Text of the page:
“Gigi” won what was at the time a record-breaking 9 Academy Awards at the 1959 Awards ceremony, including the Oscar for Best Picture and one for Best Director (Vincente Minelli). “Gigi” also won three Golden Globe Awards for Best Motion Picture-Musical or Comedy, for Best Dirctor (Vincente Minelli), and for Best Supporting Actress-Motion Picture (Hermione Gingold). Leslie Caron was nominated for a Golden Globe for Best Actress-Motion Picture Musical or Comedy. Maurice Chevalier and Louis Jourdan were nominated for Golden Globes for Best Actor-Motion Picture Musical or Comedy.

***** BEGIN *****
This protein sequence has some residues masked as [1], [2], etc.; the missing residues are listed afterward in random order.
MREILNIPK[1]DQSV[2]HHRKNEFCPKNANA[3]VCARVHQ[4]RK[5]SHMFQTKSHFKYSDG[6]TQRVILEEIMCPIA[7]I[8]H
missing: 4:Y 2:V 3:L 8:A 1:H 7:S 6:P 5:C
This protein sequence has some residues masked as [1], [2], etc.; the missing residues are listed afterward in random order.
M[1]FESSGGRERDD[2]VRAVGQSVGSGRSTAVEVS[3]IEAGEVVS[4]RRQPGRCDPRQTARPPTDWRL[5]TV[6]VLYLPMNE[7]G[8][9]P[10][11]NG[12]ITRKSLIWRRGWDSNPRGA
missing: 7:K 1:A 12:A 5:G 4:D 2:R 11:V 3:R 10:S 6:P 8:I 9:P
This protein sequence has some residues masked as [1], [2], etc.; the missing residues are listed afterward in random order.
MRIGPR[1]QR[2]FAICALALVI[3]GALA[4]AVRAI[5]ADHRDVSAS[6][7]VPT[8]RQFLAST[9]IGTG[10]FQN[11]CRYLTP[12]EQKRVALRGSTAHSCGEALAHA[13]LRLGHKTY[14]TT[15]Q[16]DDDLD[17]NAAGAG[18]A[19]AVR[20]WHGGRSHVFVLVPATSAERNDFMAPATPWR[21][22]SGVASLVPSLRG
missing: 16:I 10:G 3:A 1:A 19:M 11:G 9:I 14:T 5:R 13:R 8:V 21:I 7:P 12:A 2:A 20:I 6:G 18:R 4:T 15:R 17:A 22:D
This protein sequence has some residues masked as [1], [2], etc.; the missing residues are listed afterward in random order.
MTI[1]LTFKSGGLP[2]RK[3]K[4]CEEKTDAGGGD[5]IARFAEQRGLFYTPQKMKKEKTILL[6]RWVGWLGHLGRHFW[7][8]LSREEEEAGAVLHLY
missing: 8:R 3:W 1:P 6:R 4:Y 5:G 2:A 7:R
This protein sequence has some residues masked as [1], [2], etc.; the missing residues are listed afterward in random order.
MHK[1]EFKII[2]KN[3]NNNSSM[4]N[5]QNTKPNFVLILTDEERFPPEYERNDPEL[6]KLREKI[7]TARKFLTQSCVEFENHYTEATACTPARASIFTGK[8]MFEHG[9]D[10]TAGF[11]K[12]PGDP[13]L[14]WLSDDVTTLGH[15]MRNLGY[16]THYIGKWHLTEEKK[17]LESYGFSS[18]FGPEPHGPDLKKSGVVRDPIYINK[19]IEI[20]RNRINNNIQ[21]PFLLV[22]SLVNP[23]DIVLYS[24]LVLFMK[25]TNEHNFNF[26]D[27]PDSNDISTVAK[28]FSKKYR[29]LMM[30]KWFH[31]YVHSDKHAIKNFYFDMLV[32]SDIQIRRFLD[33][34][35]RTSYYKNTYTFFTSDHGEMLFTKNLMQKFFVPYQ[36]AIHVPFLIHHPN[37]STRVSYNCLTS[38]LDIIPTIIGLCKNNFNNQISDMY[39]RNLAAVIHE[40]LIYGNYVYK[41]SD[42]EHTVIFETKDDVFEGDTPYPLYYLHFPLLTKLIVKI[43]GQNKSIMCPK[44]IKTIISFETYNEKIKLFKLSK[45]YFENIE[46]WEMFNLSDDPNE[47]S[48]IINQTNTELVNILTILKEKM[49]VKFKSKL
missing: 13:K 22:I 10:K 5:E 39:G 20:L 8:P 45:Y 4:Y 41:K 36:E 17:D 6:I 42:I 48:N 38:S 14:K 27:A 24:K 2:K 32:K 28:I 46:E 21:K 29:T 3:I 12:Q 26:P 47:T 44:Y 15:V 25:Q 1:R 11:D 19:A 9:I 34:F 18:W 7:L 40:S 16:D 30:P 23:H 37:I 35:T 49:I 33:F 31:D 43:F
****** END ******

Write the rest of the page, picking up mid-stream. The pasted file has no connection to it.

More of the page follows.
In 1991, Gigi was selected for preservation in the United States National Film Registry by the Library of Congress as being “culturally, historically, or aesthetically significant.” The American Film Institute ranked it #35 in AFI’s 100 Years… 100 Passions.
Gigi is considered the last great MGM musical and the final great achievement of the Freed Unit, headed by producer Arthur Freed although he would go on to produce several more films, including the musical Bells Are Ringing in 1960.